Will the new Supreme Court ruling finally make us value housework — in cash?
By Urvashi Butalia
FOR MANY decades now, women activists all over India have been demanding one major change in how women’s work is seen: look at the economic value of this work, find a way to evaluate it, put a figure to it. Without counting this work, all other economic indicators become meaningless. In 2001, their efforts paid off somewhat when the Census authorities agreed to put questions about the nature of women’s work to women themselves and not to their husbands. But the definition of ‘work’ remained somewhat limited and home-makers did not count as productive workers.
Recently, the Supreme Court delivered a judgment that could change all this and have radical and far-reaching consequences for women’s lives. The tragedy is, it took a woman’s death to begin the process of changing women’s lives. Home-maker Renu Agarwal died in an accident in Allahabad several years ago. Her family was awarded a compensation of Rs 2.5 lakh by a tribunal, which took as its legal basis the legal provision that an unemployed person’s income should be calculated as a third of the spouse’s income. Renu’s husband sought an increase in this amount, approached the High Court and then took his appeal to the Supreme Court.
In a radical step, the Supreme Court cited a report by an NGO that values Indian women’s home-based work at $612.8 billion per year
Justices AK Ganguly and GS Singhvi not only increased the compensation amount to Rs 6 lakh, with an additional 6 percent interest for the years of pending in court, but also pronounced on how women who worked in the home were looked at in law and policy. They went a step further and spoke of how women’s contribution to society was rendered invisible and not calculated, pointing particularly to the Census where women’s household work is seen as non-productive and where its economic worth remains uncalculated.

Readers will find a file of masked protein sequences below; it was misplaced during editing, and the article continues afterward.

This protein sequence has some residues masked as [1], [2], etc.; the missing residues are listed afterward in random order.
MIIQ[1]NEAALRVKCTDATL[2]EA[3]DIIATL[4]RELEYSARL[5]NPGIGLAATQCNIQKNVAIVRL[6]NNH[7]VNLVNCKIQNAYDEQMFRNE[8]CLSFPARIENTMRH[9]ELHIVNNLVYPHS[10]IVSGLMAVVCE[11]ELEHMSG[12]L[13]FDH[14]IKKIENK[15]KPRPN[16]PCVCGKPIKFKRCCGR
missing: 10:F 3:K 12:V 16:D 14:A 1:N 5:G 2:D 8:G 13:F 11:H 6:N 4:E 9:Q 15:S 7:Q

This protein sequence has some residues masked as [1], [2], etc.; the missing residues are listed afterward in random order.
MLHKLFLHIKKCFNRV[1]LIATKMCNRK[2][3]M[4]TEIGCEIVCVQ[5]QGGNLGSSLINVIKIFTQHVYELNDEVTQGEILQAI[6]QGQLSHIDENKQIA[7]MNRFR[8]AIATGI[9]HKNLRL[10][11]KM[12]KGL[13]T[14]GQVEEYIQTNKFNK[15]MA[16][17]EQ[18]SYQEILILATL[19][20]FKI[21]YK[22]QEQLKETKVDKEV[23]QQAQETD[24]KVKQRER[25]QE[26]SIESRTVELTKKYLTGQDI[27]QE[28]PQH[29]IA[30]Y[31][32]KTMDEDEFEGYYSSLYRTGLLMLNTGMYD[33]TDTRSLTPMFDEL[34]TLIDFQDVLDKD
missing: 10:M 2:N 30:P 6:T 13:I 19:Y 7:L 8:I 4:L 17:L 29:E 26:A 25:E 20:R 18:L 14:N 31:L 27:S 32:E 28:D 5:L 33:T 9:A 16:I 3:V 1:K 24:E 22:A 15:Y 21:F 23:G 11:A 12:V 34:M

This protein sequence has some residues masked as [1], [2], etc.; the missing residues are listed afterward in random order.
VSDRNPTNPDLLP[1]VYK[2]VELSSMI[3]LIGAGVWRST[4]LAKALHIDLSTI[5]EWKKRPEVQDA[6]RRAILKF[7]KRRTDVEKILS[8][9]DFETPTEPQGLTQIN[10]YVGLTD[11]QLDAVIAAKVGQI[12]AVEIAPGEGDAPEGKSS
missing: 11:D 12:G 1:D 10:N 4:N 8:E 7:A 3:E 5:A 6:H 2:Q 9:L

Seeing women’s home-based work as without economic value, the judges said, was tantamount to gender bias, and they suggested that not only the particular law in question (the Motor Vehicles Act) but also others should be changed, and the question of the value of women’s work should be taken up by Parliament. In a further radical step, they cited a report by an NGO that values Indian women’s homebased work at $612.8 billion per year!
Whether this figure is correct is not the issue right now — more important is the principle that there can be a figure. A figure that’ll allow women to think of themselves as economic beings, recognise their overall contribution to the economy, and potentially transform gender relations — by equalising their economic base to impact property and inheritance by enabling women to assert their contribution. A figure that’ll impact not only women who are homemakers by virtue of being housewives, but those who do domestic work for a living — once a value is put on such work, they, too, will benefit from this. And there’s much much more.
RADICAL CHANGE has strange ways of entering our lives. Sometimes it comes with a bang and much fanfare and at other times it creeps in by the backdoor. There’s not been much noise about this Supreme Court judgment. And yet, just as the sexual harassment guidelines were brought in and the Domestic Violence Act introduced, this judgment has the potential to set a precedent for bringing in what is perhaps the most radical change women’s groups have been seeking, not only in India, but worldwide. Economically valuing women’s home-based work has been one of the longest standing demands of women’s movements and activists worldwide. Can it be possible that India will actually show the way to the rest of the world by bringing in this startling change?